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If You're a Cinephile, You'll Love Mubi - if Not, It May Make You One

If You're a Cinephile, You'll Love Mubi - if Not, It May Make You One

If you tap on a movie, you can see a synopsis, MUBI's take on the film, director or style, and you can even watch a trailer to help you decide whether to watch it. You can instantly stream the films to your iPad or stream and AirPlay them to your Apple TV. Better yet, you can download them for offline playback for up to seven days, even after the film's 30-day viewing period expires.

By Chris Maxcer MacNewsWorld ECT News Network
09/30/13 5:00 AM PT

MUBI by MUBI is available in the iTunes App Store as a fee-based streaming service.

Mubi iPad

MUBI is an app for classic and independent movie lovers: Each day, the MUBI team hand picks an international, independent or classic film. MUBI subscribers can then view that film for up to 30 days, and effectively, this means that you can watch 30 or so movies each month for US$4.99 -- or less per month if you sign up for six months or a year.

Not sure if you're enough of a movie buff to buy? MUBI lets you sign up free -- without payment information -- for a seven-day trial, which is what I did. Here's what I learned:

The MUBI app is fantastic -- easy to use, gorgeous to look at, and completely focused on delivering a great experience. Really well done.

Film Lover Friendly

The app launches with a large square feature image from a movie with the title, director, date, and audio information on it (language and subtitles). To the right, half of a large square shows you another movie. Swipe to the left, and you'll see a smaller movie still image with the title and director.

Keep sliding to the left and you'll reveal smaller boxes and rectangles of movies. As you get closer to the end of 30 movies at the right, the movie boxes have a frame that reveals how many days left you have to watch the movie -- four days left, three days left, and even a certain number of hours left.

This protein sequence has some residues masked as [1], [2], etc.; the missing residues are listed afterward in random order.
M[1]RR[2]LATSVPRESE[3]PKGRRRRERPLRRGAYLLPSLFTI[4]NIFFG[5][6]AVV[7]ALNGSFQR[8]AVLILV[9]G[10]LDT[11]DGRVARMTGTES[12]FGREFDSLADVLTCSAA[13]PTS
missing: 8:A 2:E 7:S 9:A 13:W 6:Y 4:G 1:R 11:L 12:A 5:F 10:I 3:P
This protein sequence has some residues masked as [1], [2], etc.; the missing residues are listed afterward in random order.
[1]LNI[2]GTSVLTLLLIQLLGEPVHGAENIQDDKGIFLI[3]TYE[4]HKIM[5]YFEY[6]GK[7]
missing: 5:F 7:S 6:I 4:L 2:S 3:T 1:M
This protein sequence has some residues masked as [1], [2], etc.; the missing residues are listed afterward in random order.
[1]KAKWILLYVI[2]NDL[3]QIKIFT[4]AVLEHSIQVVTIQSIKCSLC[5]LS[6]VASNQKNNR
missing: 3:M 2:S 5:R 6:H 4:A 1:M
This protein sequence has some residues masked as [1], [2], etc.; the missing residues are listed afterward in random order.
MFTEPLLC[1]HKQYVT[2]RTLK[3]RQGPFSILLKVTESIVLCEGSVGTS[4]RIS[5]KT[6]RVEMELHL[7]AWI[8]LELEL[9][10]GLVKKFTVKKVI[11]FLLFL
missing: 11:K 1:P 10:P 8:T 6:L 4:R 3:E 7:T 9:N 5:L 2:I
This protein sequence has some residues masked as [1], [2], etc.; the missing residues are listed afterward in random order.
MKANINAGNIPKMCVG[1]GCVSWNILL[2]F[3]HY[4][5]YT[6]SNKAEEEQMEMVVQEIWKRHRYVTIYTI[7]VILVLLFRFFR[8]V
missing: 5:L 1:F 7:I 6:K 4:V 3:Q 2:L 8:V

It makes so much sense.

If you tap on a movie, you can see a synopsis, MUBI's take on the film, director or style, and you can even watch a trailer to help you decide whether to watch it. You can instantly stream the films to your iPad or stream and AirPlay them to your Apple TV.

Better yet, you can download them for offline playback for up to seven days, even after the film's 30-day viewing period expires. Makes me wish the digital rights issues with mainstream films allowed this sort of consumer-friendly activity -- we'd all watch a lot more films.

The streaming quality on my iPad 2 was excellent, and movies launched quickly.

Social Media Capable

MUBI is also, as you might imagine, a social media-ready endeavor. You can even automatically share your activity via Facebook or engage with the MUBI community on MUBI.com with other like-minded film buffs all around the world. In fact, international films are well represented, so some films will be in foreign languages like French, Italian or Cantonese -- though most seem to have English subtitles, too.

As for titles, I thought about name dropping titles and directors, but the selection changes every month -- so if you come to this review in 30 days, the whole selection will be 100 percent fresh -- I have no idea when a title I might mention would ever reappear in the lineup.

So, the best way to figure out if MUBI is right for you is to simply download it and sign up for a free seven-day trial period. You'll immediately recognize that the app is excellent, which will let you focus on the content. You'll see three dozen titles in that time period, and if you can't imagine $4.99 in value after watching some, well, there's your answer. Of course, you might become a film buff, too.

Want to Pitch an App Review?

Is there an app you'd like to suggest for review? Please send your iOS picks to me, and I'll consider giving them a whirl.

And use the Talkback feature below to add your comments!


MacNewsWorld columnist Chris Maxcer has been writing about the tech industry since the birth of the email newsletter, and he still remembers the clacking Mac keyboards from high school -- Apple's seed-planting strategy at work. While he enjoys elegant gear and sublime tech, there's something to be said for turning it all off -- or most of it -- to go outside. To catch him, take a "firstnamelastname" guess at WickedCoolBite.com.


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